During their fun-filled week at Middle School Madness, girls will learn how to navigate relationships, find true friendships, deal with social conflicts and gain self-confidence as they complete the Girl Scout Cadette It’s Your World—Change It! aMAZE! Journey. In the supportive all-girl environment of Girl Scout camp, girls will be able to openly talk with their peers, as well as supportive adult counselors, about their fears and concerns about starting middle school.
Girl Scouts will complete the aMAZE!
Leadership Journey at camp.

To coincide with the aMAZE! Journey, girls will take part in activities from the Girl Scouts of the USA Be a Friend First anti-bullying program, which gives girls a chance to explore thorny issues, such as peer pressure, stereotyping, gossip and cliques, by engaging in role-plays, creating writing, games and discussion exercises. Girls will also be encouraged to take on leadership roles with activities through Ban Bossy, a public service campaign recently launched by Girl Scouts of the USA and Lean In to support girls to be ambitious, speak up and take the lead.

At camp, girls will also be able to take advantage of all of the amenities Camp Darden has to offer, including canoeing, swimming, archery and a low-ropes challenge course. They will also explore the new adventures they’ll face in middle school, including changing classes and opening lockers.

Camp registration can be completed online here. For questions about this camp session email All girls, whether or not they are currently registered members of Girl Scouts, are invited to attend summer camp with Girl Scouts of the Colonial Coast.

Tuesday, April 22, 2014

Thank you, Girl Scout Volunteers!

When you just can't wait for what you'll do next, you can do anything!

At Girl Scouts, girls are always counting down to the next adventure they'll go on together. Maybe it's artistic. Maybe it's an experiment. Maybe it's getting outside or helping the community.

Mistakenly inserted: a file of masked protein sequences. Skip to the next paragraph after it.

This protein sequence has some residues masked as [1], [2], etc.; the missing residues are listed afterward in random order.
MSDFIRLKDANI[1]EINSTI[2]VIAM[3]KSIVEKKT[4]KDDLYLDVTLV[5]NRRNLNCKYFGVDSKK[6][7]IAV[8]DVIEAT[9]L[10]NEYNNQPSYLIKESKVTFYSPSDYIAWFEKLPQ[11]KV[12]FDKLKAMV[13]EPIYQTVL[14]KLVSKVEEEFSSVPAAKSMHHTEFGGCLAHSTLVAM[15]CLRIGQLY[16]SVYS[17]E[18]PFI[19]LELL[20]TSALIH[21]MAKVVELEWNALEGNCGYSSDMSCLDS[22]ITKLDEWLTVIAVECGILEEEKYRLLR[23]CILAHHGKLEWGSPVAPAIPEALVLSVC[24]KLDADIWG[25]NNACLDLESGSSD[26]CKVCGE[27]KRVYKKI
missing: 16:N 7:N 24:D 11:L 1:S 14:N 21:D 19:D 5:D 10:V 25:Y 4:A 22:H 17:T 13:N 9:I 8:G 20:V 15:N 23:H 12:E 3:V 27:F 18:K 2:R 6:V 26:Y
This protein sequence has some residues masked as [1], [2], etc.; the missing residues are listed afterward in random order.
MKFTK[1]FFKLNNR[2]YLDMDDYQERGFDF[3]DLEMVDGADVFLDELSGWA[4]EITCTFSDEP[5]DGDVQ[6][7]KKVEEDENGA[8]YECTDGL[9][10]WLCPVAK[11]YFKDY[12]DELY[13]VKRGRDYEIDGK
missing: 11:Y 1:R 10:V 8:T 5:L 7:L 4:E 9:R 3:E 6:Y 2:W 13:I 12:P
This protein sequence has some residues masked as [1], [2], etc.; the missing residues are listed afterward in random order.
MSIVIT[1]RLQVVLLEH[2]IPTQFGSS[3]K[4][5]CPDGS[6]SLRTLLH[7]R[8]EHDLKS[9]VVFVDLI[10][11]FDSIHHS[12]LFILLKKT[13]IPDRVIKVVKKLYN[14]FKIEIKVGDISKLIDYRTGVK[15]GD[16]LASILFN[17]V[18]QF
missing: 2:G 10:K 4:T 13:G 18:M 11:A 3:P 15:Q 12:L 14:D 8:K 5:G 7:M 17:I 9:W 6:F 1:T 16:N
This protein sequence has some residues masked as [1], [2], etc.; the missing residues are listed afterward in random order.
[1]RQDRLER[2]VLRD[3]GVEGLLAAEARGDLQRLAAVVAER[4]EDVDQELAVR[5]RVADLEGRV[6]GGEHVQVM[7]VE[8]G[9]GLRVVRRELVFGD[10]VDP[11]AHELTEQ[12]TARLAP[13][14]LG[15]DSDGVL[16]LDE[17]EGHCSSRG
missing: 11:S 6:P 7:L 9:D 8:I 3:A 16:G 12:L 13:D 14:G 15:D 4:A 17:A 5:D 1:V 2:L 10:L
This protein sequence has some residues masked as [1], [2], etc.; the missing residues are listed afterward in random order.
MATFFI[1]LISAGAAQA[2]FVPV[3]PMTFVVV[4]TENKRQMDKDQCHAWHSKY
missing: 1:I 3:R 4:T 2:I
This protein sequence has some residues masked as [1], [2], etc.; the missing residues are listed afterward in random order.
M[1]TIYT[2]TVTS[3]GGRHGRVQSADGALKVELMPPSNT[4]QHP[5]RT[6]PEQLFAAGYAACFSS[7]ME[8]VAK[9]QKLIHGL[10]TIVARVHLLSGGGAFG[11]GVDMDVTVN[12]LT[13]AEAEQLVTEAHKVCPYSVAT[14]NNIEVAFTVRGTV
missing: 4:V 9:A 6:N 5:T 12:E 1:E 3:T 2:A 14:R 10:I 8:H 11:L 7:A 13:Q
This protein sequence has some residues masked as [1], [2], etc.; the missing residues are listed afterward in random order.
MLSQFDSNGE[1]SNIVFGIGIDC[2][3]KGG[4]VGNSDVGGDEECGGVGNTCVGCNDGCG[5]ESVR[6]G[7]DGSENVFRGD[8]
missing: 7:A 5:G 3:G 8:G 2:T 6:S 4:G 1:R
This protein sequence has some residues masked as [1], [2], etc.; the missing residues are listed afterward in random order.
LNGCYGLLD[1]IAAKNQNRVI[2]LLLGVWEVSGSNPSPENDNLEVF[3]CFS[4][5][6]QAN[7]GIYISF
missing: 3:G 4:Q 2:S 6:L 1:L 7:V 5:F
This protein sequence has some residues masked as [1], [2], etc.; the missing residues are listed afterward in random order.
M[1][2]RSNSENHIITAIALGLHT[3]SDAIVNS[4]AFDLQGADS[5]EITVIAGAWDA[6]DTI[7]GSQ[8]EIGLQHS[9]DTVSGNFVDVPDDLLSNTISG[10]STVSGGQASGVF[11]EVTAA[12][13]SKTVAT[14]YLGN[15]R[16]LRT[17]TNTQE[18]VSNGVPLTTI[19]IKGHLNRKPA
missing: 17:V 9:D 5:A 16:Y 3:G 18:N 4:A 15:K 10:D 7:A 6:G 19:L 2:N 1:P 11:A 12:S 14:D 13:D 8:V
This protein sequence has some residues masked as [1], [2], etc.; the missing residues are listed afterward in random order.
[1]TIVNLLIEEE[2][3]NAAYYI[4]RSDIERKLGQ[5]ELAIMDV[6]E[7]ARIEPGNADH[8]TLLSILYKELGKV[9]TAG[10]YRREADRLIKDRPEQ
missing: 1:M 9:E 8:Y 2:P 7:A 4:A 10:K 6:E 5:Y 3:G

This year, you've helped girls have a ton of new experiences that show them just how exciting the world is and what they can achieve. You are awesome and we want to thank you for being a part of the Girl Scout Leadership Experience at Girl Scouts of the Colonial Coast!

Thursday, April 17, 2014

Gift of Caring

Girl Scout Senior Anne and Girl Scout Cadette Amanda
from Troop 558 display a poster about We Care Marines,
the organization they support through Gift of Caring.
There’s a lot more to Girl Scout Cookies than what’s in the box, and this rings especially true for the girls who are members of Girl Scout Troop 558 in Virginia Beach. Since 2011, In addition to selling cookies to customers throughout the city, the girls have sold nearly 700 extra boxes of Girl Scout Cookies through Gift of Caring, a community service project through which Girl Scouts sell extra cookies and donate them to a local charity.

The members of Girl Scout Troop 558 donate their Gift of Caring cookies to We Care Marines, a memorial fund set up by Wendy Childers of Chesapeake in memory of her son Cody, a Marine who was killed in Afghanistan in August 2010. Through the memorial fund, care packages are sent in Cody’s name to deployed Marines to help keep Cody’s memory alive, as well as thank those who are currently serving overseas. We Care Marines has sent more than 3,100 care packages to Marines filled with Cody’s favorite things, including ear buds, movies and lots of snacks.

Girl Scout Troop 558 decided to support We Care Marines through the Gift of Caring program after reading a story about the organization in the newspaper in February 2011. That year, they donated 206 boxes of Girl Scout Cookies to the cause. At their cookie booths, Troop 558 proudly displays a poster about We Care Marines and Lance Corporal Cody Childers to share his story and encourage their cookie customers to buy an extra box of Girl Scout Cookies to bring a smile to the face of a member of the military serving our country.

This year, local Girl Scouts sold over 17,000 boxes of Girl Scout Cookies that were donated to organizations throughout the area as part of the Gift of Caring program. The Girl Scout Cookie Program is the nation’s largest girl-led business and the leading financial literacy and entrepreneurial program for girls. Through the cookie program, girls learn skills that will last them a lifetime, including goal setting, decision making, people skills, business ethics and money management.

Tuesday, April 8, 2014

Helping Hands Food Drive

Girl Scout Brownie Troop 174 from Virginia Beach on a tour
of the Foodbank of Southeastern Virginia with Julie Braley,